I expected you to raise it for the purpose of shooting down any question that the temperature increase in the second half century was driven by CO2. For that is what is contested.

To which I'll say energy balance VS measured W/m^2 is a very compelling argument.
 

OverVolt

Lifer
Aug 31, 2002
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I was thinking in practical terms. Because we've measured it, the breakdown of factors is essentially confirmed. Which, for the subject, means there's no room for a significant piece to be missing. That the energy balance picture is mostly complete.

I expected you to raise it for the purpose of shooting down any question that the temperature increase in the second half century was driven by CO2. For that is what is contested.

To which I'll say energy balance VS measured W/m^2 is a very compelling argument.
Hmm? Everything is focused on the surface atmosphere. 26 miles of low heat capacity air. Its likely the wrong way of modeling. The atmosphere isn't a greenhouse, its part of the planet, a much larger system.

Everything interacts with the atmosphere. They have the radiance coming in, and the radiance going out. The amount absorbed and reflected by the surface, clouds, composition of the air, etc. Everything is about the air. More H2O is a potent greenhouse gas, nevermind that evaporation is endothermic and on the planetary scale it is no small variable to be ignored.

Totally ignoring the feedback mechanisms with the ocean and crust is a mistake. I'm not surprised that the surface soil is absorbing more water than anticipated. There are more forms of energy than just heat. Rain refilling aquifers is quite the heat sink.
 

dphantom

Diamond Member
Jan 14, 2005
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That is a deeply insane blog. I clicked on the 'big government' section and she's ranting about Ebola because she has an undergrad degree in microbiology. This does not bode well for the paper, haha.

Regardless, do you have a link to these articles?
They are on the site. There is a search feature to help. The articles are written clearly but do include a fair amount of math. However, the lay person should be able to follow the argument without needing the math. Whether one agrees or not, I thought it was interesting.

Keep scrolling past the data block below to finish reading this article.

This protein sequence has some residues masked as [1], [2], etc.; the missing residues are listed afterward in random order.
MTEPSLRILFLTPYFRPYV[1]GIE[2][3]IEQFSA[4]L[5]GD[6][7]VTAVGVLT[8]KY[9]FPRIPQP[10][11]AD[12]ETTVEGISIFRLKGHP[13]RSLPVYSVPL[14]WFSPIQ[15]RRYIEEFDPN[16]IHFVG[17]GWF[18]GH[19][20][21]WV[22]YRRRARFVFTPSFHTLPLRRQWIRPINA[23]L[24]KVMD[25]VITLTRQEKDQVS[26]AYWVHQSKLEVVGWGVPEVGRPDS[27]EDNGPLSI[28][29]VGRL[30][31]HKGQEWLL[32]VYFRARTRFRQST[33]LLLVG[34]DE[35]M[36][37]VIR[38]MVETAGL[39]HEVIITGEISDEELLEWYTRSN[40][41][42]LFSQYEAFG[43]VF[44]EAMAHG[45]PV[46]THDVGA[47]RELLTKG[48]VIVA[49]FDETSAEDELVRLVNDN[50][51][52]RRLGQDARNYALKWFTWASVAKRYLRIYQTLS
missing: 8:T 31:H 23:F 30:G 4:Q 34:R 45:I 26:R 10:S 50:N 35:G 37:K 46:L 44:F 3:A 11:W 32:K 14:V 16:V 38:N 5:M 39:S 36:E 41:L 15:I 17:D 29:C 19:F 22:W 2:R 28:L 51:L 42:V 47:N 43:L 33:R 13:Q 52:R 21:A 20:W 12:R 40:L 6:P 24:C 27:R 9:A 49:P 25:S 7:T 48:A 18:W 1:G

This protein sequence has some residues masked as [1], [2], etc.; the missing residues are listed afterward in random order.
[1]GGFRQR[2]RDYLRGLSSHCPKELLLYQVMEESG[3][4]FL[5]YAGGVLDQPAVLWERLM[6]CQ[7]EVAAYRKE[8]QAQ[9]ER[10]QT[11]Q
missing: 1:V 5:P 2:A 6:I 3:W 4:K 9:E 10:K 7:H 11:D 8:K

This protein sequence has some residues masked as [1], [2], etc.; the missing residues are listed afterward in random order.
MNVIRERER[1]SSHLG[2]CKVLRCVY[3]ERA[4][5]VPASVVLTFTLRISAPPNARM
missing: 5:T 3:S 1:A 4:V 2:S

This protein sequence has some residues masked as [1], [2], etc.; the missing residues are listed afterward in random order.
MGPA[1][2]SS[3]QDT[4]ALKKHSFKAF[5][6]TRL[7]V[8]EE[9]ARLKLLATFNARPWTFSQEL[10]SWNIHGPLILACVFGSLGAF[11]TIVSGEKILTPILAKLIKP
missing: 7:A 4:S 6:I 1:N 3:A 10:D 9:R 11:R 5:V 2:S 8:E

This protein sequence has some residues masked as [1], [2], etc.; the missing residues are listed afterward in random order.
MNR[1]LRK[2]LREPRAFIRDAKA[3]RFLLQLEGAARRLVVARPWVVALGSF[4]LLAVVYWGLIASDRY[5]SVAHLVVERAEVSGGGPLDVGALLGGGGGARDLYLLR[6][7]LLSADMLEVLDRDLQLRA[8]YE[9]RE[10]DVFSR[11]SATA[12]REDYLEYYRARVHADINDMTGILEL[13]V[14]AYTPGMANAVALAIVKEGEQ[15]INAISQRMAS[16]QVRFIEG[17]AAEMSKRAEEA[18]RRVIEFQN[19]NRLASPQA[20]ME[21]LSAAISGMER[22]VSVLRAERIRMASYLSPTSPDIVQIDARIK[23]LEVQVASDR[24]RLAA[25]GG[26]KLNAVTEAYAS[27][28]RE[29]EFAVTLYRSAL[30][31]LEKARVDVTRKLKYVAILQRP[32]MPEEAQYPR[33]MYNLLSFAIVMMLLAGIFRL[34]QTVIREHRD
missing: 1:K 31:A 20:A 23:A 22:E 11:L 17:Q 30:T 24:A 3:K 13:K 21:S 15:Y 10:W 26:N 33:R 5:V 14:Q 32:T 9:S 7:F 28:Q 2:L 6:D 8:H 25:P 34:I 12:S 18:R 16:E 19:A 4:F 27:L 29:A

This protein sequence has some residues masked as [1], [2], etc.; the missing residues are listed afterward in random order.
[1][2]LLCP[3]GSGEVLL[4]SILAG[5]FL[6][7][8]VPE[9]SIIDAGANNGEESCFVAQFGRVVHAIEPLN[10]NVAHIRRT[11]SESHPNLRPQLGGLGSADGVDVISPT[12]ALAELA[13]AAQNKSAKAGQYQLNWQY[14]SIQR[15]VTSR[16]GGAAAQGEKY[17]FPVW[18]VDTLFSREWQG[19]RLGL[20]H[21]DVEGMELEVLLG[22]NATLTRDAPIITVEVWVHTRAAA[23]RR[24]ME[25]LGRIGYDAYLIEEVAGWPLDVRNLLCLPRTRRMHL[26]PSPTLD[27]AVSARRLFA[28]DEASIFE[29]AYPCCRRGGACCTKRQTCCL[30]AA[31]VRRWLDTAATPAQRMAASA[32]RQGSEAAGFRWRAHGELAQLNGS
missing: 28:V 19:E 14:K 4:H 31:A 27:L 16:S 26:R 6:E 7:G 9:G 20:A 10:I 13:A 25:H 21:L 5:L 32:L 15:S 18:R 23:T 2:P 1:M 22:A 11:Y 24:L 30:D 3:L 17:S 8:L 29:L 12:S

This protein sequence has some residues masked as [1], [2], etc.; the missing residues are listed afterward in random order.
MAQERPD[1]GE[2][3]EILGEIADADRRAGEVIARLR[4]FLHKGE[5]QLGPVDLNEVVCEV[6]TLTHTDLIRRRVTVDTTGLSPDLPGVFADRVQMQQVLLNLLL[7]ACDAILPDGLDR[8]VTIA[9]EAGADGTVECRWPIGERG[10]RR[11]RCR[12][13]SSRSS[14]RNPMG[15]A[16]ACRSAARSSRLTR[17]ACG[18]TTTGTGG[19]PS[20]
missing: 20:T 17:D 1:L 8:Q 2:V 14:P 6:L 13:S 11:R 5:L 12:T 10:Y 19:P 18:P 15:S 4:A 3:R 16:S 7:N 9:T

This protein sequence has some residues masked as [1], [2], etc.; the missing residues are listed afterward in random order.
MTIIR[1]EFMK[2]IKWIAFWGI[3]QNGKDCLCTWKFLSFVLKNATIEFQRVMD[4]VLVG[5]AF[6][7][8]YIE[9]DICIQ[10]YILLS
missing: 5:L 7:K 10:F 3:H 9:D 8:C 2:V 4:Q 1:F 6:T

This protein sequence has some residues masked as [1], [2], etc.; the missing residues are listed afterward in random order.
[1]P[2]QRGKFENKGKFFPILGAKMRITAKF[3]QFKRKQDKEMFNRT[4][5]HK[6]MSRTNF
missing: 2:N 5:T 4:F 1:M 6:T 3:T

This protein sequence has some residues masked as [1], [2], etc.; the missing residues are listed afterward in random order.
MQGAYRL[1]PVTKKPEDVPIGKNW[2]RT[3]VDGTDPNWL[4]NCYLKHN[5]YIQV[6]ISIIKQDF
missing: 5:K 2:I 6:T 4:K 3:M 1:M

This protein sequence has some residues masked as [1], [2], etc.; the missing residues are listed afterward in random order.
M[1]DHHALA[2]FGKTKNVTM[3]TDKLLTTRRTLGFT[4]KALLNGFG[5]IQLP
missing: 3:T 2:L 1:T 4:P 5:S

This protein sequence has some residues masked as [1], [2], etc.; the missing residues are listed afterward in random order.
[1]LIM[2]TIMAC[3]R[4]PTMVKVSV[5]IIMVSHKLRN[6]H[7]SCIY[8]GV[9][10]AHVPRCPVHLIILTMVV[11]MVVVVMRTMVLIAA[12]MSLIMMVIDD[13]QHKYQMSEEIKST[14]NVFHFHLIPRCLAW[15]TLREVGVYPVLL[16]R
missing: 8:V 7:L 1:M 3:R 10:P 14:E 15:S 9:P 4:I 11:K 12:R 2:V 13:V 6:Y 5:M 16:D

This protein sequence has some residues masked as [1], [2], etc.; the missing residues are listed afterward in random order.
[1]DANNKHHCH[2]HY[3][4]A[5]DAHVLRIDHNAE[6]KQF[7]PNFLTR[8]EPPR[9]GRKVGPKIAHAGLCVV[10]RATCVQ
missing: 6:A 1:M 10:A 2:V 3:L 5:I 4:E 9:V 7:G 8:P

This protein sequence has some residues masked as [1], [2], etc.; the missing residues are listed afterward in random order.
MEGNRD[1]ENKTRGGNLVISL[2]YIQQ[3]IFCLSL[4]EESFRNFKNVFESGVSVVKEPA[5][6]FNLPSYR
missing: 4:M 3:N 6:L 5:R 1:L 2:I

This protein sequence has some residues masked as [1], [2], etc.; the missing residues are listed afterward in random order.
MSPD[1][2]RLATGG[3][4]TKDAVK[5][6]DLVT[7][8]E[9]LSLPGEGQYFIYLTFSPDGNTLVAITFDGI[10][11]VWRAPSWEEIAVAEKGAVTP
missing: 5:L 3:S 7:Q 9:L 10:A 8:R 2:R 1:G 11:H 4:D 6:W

I am unsure what the Ebola thing has to do with this topic and my small contribution to the OPs post regarding Evan's proposition, but if you want to link the two to make some point I guess you could.
 

Thebobo

Lifer
Jun 19, 2006
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This throws the theory out.

"Scientists are floored by what’s happening in the Arctic right now"

New data from NASA and the National Oceanic and Atmospheric Administration suggest that January of 2016 was, for the globe, a truly extraordinary month. Coming off the hottest year ever recorded (2015), January saw the greatest departure from average of any month on record, according to data provided by NASA.
 

fskimospy

Elite Member
Mar 10, 2006
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They are on the site. There is a search feature to help. The articles are written clearly but do include a fair amount of math. However, the lay person should be able to follow the argument without needing the math. Whether one agrees or not, I thought it was interesting.
I'm mostly interested in locating the paper to see if other scientists have reviewed or critiqued it as they would be far better judges than either one of us. It would also be helpful if you showed at least one article on it so we could be sure that we're talking about the same thing. I believe it is the 'New Science' posts and they already seem to have some obvious flaws, such as his claim of a missing 'hotspot' that is not actually missing and lot of his basis for it being 'missing' seems to come from work that does not appear to be peer reviewed itself. This appears central to his argument and so that's a very bad sign.

Also, do you know what journal it is being reviewed by?

I am unsure what the Ebola thing has to do with this topic and my small contribution to the OPs post regarding Evan's proposition, but if you want to link the two to make some point I guess you could.
If the paper is hosted on a conspiracy crank site that tends to indicate that the people responsible for it have low standards for argument and evidence. It doesn't mean the paper has to be wrong but it's certainly a worrying sign.